The idea of love, the Hebrew word ahavah, found in our scripture, does not mean an intense feeling of deep affection or a deep romantic attachment. Rather, when we read the verse “You shall love the Eternal your God with all of your heart, mind, and soul,” the love of God is about respecting who God is and being grateful for the divine gifts bestowed upon us: “Respect” and “Gratitude”.

We are told also to love our neighbor, love the stranger. Love in Judaism is respecting those with whom you are in relationship. Respect is less about “honor” than it is about “knowing” what gives that person joy, but also knowing what hurts them.

Now we can learn from this story of two companions.

We cannot truly be grateful for the loving gifts we are receive from another person, when we do not respect the person. And we are not respecting that person when we do not truly allow ourselves to

know them,

discover what motivates them,

what inspires them,

but also … what hurts them.

If we cannot do all of these things, then it is not really love, is it?

The interchange between these two companions in our story underscore that a relationship of love involves much more than gazing into your soulmates eyes and feeling an overwhelming passion for them. The true meaning of love involves humility.

Humility is when we recognize that we have harmed the ones we love, those whom we teach, and the ones we should respect — sometimes on purpose and sometimes inadvertently. We have harmed those with whom we have meaningful relationships, and too often, we do not give it but a fleeting consideration.

From a humble position, we recognize the hopes and needs, the hurts and fears of the other. When we view others with this kind of humility, love can be offered and service can be rendered, not with an air of condescension but with the warmth of compassion.

The key to loving others is to keep in mind their internal feelings and thoughts. No one is a mind reader, I know that. Being respectful is having the awareness that there is sometimes more to what is going on than mere words and deeds. You can no longer get away with, “You didn’t tell me!” or, “I didn’t know.”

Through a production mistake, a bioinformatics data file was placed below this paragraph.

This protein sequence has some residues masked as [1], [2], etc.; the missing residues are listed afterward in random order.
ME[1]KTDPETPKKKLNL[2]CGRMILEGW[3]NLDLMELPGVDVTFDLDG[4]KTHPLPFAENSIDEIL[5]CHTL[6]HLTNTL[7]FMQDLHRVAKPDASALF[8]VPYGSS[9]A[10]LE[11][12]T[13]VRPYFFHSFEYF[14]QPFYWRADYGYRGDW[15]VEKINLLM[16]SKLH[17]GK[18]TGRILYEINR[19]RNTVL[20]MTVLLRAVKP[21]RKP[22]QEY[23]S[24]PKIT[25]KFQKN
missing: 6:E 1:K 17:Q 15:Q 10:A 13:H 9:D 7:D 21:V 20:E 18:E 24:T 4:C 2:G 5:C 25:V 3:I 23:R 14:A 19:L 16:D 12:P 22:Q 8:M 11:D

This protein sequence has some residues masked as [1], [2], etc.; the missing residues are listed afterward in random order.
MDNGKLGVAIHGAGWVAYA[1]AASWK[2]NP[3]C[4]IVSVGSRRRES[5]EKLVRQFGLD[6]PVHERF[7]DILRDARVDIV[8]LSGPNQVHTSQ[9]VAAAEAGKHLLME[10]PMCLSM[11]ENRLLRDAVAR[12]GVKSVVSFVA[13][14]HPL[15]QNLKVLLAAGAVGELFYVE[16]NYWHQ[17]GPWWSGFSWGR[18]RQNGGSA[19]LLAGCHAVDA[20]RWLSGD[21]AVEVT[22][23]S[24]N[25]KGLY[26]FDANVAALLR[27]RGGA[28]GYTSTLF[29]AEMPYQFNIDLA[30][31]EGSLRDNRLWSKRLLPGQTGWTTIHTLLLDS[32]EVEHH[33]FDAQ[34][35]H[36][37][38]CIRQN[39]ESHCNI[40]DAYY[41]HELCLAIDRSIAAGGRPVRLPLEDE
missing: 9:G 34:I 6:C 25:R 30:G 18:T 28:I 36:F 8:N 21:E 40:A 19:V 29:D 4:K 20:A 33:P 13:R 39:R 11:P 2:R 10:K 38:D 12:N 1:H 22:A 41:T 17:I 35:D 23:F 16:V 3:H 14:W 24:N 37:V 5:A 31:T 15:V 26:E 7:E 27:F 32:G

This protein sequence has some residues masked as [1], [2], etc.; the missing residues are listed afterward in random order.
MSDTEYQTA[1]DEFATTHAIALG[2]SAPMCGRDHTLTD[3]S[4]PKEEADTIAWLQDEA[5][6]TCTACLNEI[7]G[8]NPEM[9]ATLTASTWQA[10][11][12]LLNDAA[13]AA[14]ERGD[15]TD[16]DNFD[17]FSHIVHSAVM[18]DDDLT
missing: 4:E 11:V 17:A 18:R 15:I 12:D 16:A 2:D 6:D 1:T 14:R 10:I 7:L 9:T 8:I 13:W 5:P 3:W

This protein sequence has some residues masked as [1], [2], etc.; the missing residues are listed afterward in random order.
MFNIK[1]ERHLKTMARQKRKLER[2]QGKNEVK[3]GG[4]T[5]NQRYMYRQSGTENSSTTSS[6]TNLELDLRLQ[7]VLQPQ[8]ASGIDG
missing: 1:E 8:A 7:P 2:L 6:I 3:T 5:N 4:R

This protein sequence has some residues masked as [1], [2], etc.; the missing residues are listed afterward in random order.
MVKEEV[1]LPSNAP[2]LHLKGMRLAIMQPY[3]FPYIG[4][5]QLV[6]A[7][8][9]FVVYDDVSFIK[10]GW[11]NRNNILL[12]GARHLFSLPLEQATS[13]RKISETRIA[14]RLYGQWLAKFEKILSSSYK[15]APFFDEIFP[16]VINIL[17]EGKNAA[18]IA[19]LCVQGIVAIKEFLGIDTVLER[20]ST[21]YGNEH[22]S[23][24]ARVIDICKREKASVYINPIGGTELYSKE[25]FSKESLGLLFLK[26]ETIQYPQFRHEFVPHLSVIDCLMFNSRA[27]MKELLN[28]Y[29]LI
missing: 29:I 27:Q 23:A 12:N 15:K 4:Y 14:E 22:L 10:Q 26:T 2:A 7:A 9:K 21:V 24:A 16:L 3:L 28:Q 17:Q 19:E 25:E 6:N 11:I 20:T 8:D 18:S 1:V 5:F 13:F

And, when we have brought harm into that relationship, there is more to repentance and forgiveness than the steps given to us by tradition.

The catchphrase, “love never means having to say you’re sorry”[6] is just not true. Love does mean saying, “I am sorry,” but there is more.

  1. Recognize you erred.
  2. Regret and vow that you will try to never to do it again
  3. Ask for forgiveness and wait to receive it.
  4. Most importantly, recognize that we are not to judge another person based on who we are and what we know. We are not to judge them at all. We are to listen and learn and respond to their desires and needs.

I am not suggesting that every relationship is reconcilable. But ones that must be reconciled are between those to whom we are truly devoted.

Today, we read of Jonah, who harmed his relationship with God and the vow and commitment he had made. It took him running away, hiding from his responsibilities, being cast into the ocean, and being swallowed by a whale for him to utter:

Those who cling to empty folly forsake their own welfare; but I will sacrifice for You. What I have vowed I will fulfill. Rescue me, Adonai.

and God commanded the fish, and it spewed Jonah out on dry land.[7]

Jonah repented. He changed his direction for the sake of his relationship with God and his vow to God. It made a difference. He saved an entire kingdom. More importantly, he preserved his relationship with God and understood his relationship to other people.